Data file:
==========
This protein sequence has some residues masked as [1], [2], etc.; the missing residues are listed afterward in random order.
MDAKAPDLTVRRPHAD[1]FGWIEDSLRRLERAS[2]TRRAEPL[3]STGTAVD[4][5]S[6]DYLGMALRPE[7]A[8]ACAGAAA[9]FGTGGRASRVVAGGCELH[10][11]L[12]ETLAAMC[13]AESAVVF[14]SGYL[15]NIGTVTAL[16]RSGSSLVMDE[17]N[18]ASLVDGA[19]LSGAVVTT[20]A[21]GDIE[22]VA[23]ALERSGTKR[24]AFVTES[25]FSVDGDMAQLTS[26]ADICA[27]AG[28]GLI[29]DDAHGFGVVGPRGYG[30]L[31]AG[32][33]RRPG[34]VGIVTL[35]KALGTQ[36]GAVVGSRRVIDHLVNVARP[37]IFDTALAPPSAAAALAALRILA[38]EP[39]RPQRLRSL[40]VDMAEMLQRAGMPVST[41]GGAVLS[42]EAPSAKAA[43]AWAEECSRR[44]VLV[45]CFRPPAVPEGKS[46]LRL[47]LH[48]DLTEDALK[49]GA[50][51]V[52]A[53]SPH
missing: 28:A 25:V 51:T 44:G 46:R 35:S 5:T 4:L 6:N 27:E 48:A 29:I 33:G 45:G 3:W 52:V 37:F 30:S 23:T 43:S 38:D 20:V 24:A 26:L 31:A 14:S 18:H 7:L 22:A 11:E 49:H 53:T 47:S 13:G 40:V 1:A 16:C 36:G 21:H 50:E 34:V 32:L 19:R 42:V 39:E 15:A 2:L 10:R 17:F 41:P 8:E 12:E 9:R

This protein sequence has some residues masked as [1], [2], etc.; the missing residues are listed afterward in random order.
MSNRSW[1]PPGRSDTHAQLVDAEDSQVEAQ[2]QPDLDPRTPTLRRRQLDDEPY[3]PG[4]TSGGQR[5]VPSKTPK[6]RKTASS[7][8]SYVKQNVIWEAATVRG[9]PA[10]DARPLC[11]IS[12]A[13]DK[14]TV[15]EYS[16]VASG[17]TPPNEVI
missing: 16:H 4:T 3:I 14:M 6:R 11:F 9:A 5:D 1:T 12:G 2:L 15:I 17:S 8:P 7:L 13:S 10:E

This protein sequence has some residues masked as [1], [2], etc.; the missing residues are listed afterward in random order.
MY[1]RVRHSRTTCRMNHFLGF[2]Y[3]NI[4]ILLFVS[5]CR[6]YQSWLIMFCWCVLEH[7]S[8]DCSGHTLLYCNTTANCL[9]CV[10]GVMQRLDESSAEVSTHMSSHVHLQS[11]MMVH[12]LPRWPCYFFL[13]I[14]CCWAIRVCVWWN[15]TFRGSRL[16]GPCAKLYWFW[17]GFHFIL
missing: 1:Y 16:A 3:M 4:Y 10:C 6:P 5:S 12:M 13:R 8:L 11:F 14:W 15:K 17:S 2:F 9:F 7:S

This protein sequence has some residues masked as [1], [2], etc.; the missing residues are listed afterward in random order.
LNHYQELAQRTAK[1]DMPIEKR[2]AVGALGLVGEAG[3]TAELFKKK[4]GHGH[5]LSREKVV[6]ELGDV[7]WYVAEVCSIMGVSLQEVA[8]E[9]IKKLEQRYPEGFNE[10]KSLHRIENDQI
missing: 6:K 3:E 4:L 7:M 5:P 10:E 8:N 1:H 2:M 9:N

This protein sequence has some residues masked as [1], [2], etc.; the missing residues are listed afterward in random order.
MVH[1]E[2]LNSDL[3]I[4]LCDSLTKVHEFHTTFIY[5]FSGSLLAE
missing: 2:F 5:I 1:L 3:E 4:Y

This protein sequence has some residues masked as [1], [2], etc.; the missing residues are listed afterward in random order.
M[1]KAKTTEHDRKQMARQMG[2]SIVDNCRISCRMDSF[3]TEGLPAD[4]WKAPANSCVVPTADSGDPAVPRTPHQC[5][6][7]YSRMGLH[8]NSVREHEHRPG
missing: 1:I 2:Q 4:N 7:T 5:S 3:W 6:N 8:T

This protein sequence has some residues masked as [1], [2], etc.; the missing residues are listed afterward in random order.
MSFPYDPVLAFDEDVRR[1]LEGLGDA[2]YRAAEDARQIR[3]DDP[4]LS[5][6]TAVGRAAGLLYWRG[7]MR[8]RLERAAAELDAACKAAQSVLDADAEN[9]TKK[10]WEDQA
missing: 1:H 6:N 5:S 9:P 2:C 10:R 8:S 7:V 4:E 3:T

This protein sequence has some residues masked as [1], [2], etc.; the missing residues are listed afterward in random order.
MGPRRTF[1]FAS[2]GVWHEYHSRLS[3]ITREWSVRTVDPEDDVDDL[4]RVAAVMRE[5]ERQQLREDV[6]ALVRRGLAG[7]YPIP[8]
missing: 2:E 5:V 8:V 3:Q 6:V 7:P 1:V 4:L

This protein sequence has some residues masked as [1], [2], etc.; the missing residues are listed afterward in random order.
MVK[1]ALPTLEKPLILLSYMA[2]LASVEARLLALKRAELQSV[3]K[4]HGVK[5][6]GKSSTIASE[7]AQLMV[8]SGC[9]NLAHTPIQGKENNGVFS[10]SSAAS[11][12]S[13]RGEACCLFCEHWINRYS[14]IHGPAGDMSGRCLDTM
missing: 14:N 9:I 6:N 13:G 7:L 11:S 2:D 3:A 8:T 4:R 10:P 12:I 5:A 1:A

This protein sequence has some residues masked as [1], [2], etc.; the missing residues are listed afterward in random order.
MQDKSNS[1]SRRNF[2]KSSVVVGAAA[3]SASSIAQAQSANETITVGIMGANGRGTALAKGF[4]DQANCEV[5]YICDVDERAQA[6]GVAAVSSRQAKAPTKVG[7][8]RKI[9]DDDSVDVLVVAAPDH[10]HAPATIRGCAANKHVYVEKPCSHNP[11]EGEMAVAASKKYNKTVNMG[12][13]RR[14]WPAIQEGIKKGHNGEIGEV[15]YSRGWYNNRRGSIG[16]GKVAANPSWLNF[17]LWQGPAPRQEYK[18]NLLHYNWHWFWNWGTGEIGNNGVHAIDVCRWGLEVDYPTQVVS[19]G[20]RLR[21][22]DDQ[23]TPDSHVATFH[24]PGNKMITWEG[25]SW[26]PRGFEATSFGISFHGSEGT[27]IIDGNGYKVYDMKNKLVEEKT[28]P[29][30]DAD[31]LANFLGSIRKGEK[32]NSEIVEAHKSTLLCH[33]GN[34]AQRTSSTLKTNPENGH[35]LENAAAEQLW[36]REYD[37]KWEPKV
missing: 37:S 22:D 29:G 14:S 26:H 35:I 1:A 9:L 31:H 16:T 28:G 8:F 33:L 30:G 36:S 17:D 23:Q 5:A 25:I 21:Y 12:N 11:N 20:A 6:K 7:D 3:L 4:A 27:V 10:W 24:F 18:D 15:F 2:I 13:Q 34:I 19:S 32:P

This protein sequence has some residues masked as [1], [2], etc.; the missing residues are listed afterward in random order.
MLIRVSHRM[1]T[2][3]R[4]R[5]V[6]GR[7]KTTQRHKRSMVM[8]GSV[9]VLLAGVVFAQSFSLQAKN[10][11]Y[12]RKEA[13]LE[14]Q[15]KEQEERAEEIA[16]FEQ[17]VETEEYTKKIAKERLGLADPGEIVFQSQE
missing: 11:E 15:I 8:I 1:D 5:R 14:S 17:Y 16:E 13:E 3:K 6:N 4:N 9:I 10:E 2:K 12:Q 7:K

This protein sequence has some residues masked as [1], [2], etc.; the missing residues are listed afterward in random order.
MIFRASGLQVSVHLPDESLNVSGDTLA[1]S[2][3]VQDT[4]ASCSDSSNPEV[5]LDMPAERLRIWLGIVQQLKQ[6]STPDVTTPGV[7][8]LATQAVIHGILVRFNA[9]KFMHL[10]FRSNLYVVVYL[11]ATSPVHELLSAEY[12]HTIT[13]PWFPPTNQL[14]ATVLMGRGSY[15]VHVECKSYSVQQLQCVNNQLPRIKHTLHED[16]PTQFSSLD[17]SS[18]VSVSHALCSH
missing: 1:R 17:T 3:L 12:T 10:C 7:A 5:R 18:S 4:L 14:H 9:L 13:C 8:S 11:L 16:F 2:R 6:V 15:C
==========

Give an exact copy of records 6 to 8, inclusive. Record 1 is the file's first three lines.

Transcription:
This protein sequence has some residues masked as [1], [2], etc.; the missing residues are listed afterward in random order.
M[1]KAKTTEHDRKQMARQMG[2]SIVDNCRISCRMDSF[3]TEGLPAD[4]WKAPANSCVVPTADSGDPAVPRTPHQC[5][6][7]YSRMGLH[8]NSVREHEHRPG
missing: 1:I 2:Q 4:N 7:T 5:S 3:W 6:N 8:T

This protein sequence has some residues masked as [1], [2], etc.; the missing residues are listed afterward in random order.
MSFPYDPVLAFDEDVRR[1]LEGLGDA[2]YRAAEDARQIR[3]DDP[4]LS[5][6]TAVGRAAGLLYWRG[7]MR[8]RLERAAAELDAACKAAQSVLDADAEN[9]TKK[10]WEDQA
missing: 1:H 6:N 5:S 9:P 2:C 10:R 8:S 7:V 4:E 3:T

This protein sequence has some residues masked as [1], [2], etc.; the missing residues are listed afterward in random order.
MGPRRTF[1]FAS[2]GVWHEYHSRLS[3]ITREWSVRTVDPEDDVDDL[4]RVAAVMRE[5]ERQQLREDV[6]ALVRRGLAG[7]YPIP[8]
missing: 2:E 5:V 8:V 3:Q 6:V 7:P 1:V 4:L